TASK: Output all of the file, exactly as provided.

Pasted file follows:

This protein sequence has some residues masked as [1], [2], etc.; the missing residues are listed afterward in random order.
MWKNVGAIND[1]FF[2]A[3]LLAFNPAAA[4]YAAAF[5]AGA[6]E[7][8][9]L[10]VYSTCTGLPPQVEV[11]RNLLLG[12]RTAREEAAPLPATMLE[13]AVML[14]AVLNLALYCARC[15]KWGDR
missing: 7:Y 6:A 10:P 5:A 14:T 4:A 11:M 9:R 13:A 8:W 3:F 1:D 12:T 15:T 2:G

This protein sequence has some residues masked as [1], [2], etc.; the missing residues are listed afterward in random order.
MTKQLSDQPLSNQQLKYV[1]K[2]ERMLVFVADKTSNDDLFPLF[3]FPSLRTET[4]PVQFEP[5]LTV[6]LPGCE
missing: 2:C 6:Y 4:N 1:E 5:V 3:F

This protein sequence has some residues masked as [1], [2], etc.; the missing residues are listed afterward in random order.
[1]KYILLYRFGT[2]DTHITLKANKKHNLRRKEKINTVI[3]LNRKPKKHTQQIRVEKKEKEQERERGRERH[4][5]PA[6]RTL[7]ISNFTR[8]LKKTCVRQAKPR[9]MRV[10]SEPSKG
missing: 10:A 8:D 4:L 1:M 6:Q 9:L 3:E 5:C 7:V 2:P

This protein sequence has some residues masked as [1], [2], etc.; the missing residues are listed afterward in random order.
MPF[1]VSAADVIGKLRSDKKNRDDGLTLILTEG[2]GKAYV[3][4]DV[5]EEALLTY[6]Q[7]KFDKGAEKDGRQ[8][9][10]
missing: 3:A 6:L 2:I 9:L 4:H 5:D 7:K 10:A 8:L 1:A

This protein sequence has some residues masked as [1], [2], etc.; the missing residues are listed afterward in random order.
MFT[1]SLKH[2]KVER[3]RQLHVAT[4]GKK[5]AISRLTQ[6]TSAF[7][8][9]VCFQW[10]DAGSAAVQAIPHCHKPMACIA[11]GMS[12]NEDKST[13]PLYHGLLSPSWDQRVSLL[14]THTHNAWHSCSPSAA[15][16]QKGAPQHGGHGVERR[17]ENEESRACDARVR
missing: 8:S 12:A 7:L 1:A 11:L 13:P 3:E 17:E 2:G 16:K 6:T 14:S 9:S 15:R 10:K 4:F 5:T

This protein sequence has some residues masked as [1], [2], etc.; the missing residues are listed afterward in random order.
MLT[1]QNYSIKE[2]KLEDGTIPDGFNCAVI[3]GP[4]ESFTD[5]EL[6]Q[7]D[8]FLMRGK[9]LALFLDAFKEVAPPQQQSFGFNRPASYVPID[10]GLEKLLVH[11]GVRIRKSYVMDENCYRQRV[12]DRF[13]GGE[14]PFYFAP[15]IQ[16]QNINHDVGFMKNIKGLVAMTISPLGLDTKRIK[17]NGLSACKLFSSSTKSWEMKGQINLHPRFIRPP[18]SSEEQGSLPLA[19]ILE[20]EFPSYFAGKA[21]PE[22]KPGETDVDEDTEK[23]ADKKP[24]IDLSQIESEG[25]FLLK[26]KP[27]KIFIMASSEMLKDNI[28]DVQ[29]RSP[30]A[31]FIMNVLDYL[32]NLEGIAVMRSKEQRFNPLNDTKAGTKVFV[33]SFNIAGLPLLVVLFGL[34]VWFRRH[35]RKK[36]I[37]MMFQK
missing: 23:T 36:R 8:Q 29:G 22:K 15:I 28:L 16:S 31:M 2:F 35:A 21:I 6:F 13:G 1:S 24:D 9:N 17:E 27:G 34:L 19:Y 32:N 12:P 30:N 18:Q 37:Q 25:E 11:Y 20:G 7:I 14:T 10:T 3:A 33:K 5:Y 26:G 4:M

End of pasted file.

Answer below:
This protein sequence has some residues masked as [1], [2], etc.; the missing residues are listed afterward in random order.
MWKNVGAIND[1]FF[2]A[3]LLAFNPAAA[4]YAAAF[5]AGA[6]E[7][8][9]L[10]VYSTCTGLPPQVEV[11]RNLLLG[12]RTAREEAAPLPATMLE[13]AVML[14]AVLNLALYCARC[15]KWGDR
missing: 7:Y 6:A 10:P 5:A 14:T 4:A 11:M 9:R 13:A 8:W 3:F 1:D 12:T 15:T 2:G

This protein sequence has some residues masked as [1], [2], etc.; the missing residues are listed afterward in random order.
MTKQLSDQPLSNQQLKYV[1]K[2]ERMLVFVADKTSNDDLFPLF[3]FPSLRTET[4]PVQFEP[5]LTV[6]LPGCE
missing: 2:C 6:Y 4:N 1:E 5:V 3:F

This protein sequence has some residues masked as [1], [2], etc.; the missing residues are listed afterward in random order.
[1]KYILLYRFGT[2]DTHITLKANKKHNLRRKEKINTVI[3]LNRKPKKHTQQIRVEKKEKEQERERGRERH[4][5]PA[6]RTL[7]ISNFTR[8]LKKTCVRQAKPR[9]MRV[10]SEPSKG
missing: 10:A 8:D 4:L 1:M 6:Q 9:L 3:E 5:C 7:V 2:P

This protein sequence has some residues masked as [1], [2], etc.; the missing residues are listed afterward in random order.
MPF[1]VSAADVIGKLRSDKKNRDDGLTLILTEG[2]GKAYV[3][4]DV[5]EEALLTY[6]Q[7]KFDKGAEKDGRQ[8][9][10]
missing: 3:A 6:L 2:I 9:L 4:H 5:D 7:K 10:A 8:L 1:A

This protein sequence has some residues masked as [1], [2], etc.; the missing residues are listed afterward in random order.
MFT[1]SLKH[2]KVER[3]RQLHVAT[4]GKK[5]AISRLTQ[6]TSAF[7][8][9]VCFQW[10]DAGSAAVQAIPHCHKPMACIA[11]GMS[12]NEDKST[13]PLYHGLLSPSWDQRVSLL[14]THTHNAWHSCSPSAA[15][16]QKGAPQHGGHGVERR[17]ENEESRACDARVR
missing: 8:S 12:A 7:L 1:A 11:L 13:P 3:E 17:E 2:G 16:K 6:T 14:S 9:S 15:R 10:K 4:F 5:T

This protein sequence has some residues masked as [1], [2], etc.; the missing residues are listed afterward in random order.
MLT[1]QNYSIKE[2]KLEDGTIPDGFNCAVI[3]GP[4]ESFTD[5]EL[6]Q[7]D[8]FLMRGK[9]LALFLDAFKEVAPPQQQSFGFNRPASYVPID[10]GLEKLLVH[11]GVRIRKSYVMDENCYRQRV[12]DRF[13]GGE[14]PFYFAP[15]IQ[16]QNINHDVGFMKNIKGLVAMTISPLGLDTKRIK[17]NGLSACKLFSSSTKSWEMKGQINLHPRFIRPP[18]SSEEQGSLPLA[19]ILE[20]EFPSYFAGKA[21]PE[22]KPGETDVDEDTEK[23]ADKKP[24]IDLSQIESEG[25]FLLK[26]KP[27]KIFIMASSEMLKDNI[28]DVQ[29]RSP[30]A[31]FIMNVLDYL[32]NLEGIAVMRSKEQRFNPLNDTKAGTKVFV[33]SFNIAGLPLLVVLFGL[34]VWFRRH[35]RKK[36]I[37]MMFQK
missing: 23:T 36:R 8:Q 29:G 22:K 15:I 28:L 16:S 31:M 2:F 35:A 21:I 6:F 13:G 1:S 24:D 9:N 17:E 27:G 34:L 19:Y 32:N 12:P 30:N 18:Q 37:Q 25:E 11:Y 20:G 7:I 14:T 10:T 3:A 33:K 5:Y 26:G 4:M